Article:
Here’s a very touching story on colorado.edu titled, Xenna the service dog helps Navy vet do laboratory research.
So if you’re lost and on your own
You can never surrender
And if your path won’t lead you home
You can never surrender
And when the night is cold and dark
You can see, you can see light
Cause no one can take away your right
To fight and to never surrender
(Lyrics from the song Never Surrender, by Corey Hart. It was popular during my college bartending days, which was also a peak time for MTV and music videos.)
Back on November 18, 1999, twelve students were killed and 27 were injured in the bonfire collapse at Texas A&M University.
When I went to Texas A&M University, we discovered a restaurant just down the road in Bryan, Texas, called the “Chicken Oil Company.” Once there, we discovered that they made something called a “Deathburger,” known in this photo as the, “Hamburguesa de Muerte.”
While looking for something else this morning, I ran across this old photo. I never could grow a full beard.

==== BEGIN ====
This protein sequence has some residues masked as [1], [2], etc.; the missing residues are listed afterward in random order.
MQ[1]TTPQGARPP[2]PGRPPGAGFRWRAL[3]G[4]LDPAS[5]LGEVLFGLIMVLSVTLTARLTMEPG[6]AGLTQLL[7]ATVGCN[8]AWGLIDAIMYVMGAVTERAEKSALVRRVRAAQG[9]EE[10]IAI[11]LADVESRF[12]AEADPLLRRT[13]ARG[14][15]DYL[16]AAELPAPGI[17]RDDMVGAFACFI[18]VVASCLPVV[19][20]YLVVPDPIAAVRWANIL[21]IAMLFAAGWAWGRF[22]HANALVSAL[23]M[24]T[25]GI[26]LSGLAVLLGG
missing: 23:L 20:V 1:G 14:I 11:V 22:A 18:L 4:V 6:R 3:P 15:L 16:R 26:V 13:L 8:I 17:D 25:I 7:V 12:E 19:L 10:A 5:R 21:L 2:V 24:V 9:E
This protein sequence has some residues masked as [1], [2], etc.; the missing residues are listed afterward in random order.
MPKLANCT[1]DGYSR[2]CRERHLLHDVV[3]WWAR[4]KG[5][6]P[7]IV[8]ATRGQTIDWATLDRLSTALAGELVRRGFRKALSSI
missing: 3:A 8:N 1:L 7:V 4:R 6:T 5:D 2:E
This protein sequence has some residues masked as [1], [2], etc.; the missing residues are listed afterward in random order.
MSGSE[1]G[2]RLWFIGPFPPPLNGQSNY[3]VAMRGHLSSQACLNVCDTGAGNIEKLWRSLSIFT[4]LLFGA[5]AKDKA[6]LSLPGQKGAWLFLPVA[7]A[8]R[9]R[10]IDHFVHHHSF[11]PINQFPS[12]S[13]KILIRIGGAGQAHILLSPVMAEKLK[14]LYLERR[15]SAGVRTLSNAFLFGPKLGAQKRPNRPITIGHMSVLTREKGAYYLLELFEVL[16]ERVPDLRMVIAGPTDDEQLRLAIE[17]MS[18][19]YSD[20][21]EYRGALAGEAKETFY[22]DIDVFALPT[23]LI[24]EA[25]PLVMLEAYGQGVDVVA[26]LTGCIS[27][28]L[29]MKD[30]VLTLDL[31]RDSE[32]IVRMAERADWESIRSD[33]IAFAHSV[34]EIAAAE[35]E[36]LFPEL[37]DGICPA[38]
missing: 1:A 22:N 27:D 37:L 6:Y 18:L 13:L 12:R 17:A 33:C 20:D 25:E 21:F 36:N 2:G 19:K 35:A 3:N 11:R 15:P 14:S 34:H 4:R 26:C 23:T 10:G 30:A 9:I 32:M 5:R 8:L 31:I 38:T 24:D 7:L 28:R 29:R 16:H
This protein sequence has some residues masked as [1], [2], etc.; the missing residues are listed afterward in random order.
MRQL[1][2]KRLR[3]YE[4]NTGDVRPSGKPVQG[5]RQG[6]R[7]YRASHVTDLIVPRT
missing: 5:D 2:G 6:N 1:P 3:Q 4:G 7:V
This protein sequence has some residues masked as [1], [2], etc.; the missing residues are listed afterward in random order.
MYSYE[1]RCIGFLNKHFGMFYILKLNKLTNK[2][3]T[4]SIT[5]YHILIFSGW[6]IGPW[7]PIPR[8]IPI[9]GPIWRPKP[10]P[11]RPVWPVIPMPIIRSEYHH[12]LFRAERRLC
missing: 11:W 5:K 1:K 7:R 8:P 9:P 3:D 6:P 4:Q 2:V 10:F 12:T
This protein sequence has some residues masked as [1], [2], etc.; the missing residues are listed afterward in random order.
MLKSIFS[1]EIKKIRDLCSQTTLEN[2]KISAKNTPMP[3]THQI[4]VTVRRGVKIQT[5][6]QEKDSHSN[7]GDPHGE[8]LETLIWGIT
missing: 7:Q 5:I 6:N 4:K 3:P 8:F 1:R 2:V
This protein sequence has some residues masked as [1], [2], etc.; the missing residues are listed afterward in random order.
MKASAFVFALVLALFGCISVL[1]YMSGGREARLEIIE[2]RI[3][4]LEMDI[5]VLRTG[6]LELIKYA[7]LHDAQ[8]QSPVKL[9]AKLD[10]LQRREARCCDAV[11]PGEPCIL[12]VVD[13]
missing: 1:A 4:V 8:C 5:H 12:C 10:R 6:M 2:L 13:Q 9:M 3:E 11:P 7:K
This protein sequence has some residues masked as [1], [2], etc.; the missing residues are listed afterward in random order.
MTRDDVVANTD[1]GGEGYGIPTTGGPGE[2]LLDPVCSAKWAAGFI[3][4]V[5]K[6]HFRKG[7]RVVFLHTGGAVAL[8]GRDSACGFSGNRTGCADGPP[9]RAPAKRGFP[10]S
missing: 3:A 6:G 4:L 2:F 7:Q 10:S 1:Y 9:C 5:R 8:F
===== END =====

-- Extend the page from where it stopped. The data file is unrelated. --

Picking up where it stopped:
Back when I was 18, I had a choice of three colleges I was going to go to: Kentucky Wesleyan College (KWC), Western Illinois, and the University of Texas El Paso (UTEP). Our family was relatively poor — my dad didn’t even have money to pay the bill for my oldest sister’s wedding that summer — so I went to KWC, which seemed like it might be the cheapest. Every once in a while I wonder what life would have been like if I didn’t go to KWC first, even though I eventually graduated from Texas A&M and lived in Texas for three years. So this morning I’m thinking about the people of El Paso.
The thing about people who kill other people is that they’re not born that way. You can easily imagine babies and young children who are black, white, hispanic, asian, middle eastern, etc., all playing together with no racist thoughts. They’re just children, so they naturally play together. People are made racist by their family, friends, and society, including the hate speech of the current president of the United States.
My condolences to the people of El Paso.
bbc.com has an interesting story about How meal timings affect your waistline.
My college admission story is that my dad said, “Son, go to college, I’ll figure out a way to pay for it.” Then after my freshman year he said, “Sorry, it turns out I can’t really afford to pay for it. Go get yourself some more grants and loans, and keep up the good work. May the Force be with you.”
Once upon a time I was recommended for a college baseball scholarship.